- FBA items that are brand new may be returned to you as “Defective”, just because buyers want a free pass. Resolving the issue is as easy as opening a ticket in Seller Central and sending a photo of the item and the packing slip.
- You may be able to charge the customer a restocking fee if they aren’t entirely honest about the condition of the item, or if they return the item too late.
- Dishonest buyers may think twice about returning an item if they know you keep a detailed record of what moves through your warehouse.
5. Have a System in Place
Don’t expect Amazon to watch over your returns and refunds. To minimize the cost of processing returns, you must enforce an accountability system within your own company. Make sure you task your most experienced staff with these tasks:
- Keep track of every return authorization, claim, and outstanding refund, so that you don’t miss your deadline for resolving the issue or agreeing to and issuing the refund.
- Keep a record of pending refunds and cross-checking it with your refund notification emails from Amazon.
- Check that every Prime order is returned to Amazon FBA within 45 days. If not, they must let Amazon know and request a reimbursement.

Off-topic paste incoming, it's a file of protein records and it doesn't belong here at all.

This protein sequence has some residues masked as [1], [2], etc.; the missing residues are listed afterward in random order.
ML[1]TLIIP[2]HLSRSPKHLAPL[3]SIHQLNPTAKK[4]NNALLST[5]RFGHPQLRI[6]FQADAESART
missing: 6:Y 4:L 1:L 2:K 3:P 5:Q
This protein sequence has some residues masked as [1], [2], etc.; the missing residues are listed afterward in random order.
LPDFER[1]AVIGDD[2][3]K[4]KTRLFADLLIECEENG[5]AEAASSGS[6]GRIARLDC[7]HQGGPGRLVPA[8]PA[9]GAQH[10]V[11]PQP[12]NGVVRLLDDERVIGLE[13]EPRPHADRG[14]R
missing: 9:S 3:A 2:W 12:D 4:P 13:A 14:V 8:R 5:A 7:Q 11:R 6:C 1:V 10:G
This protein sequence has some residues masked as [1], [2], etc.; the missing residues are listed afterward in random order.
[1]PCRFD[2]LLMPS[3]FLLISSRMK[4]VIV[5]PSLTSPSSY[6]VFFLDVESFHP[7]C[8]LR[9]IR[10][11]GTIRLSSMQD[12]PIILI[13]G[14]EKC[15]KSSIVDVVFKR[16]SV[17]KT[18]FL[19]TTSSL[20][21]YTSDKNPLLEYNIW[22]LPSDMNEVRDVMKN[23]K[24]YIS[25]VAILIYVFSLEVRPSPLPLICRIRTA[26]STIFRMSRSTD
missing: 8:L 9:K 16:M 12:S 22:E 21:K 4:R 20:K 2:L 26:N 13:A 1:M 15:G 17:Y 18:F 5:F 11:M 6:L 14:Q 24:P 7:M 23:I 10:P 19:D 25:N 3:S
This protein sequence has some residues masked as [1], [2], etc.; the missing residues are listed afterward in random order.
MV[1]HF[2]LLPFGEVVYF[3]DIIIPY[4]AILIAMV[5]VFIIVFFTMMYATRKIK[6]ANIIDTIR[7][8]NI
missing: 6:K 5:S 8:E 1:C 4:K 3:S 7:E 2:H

- Personally inspect every item that comes back to the warehouse and determine if and how they should be restocked and relisted.
- Maintain a database with unfulfillable inventory, relisted FBA items, removal orders, and MFN returns, so that no order slips through the cracks.
- Liaise with customer support staff so that troublesome buyers and products are flagged up.
- Determine the kind of manpower needed at peak time, so that you can extend working hours or hire seasonal staff in advance, if needed.
That’s a wrap for now, but you can be sure that the topic of Amazon returns will pop up again on our blog in the coming months. Follow our blog and make sure your Amazon return policy keeps up with the latest guidelines and trends.
Melanie takes an active interest in all things Amazon. She keeps an eye on the latest developments and keeps Amazon sellers up to speed.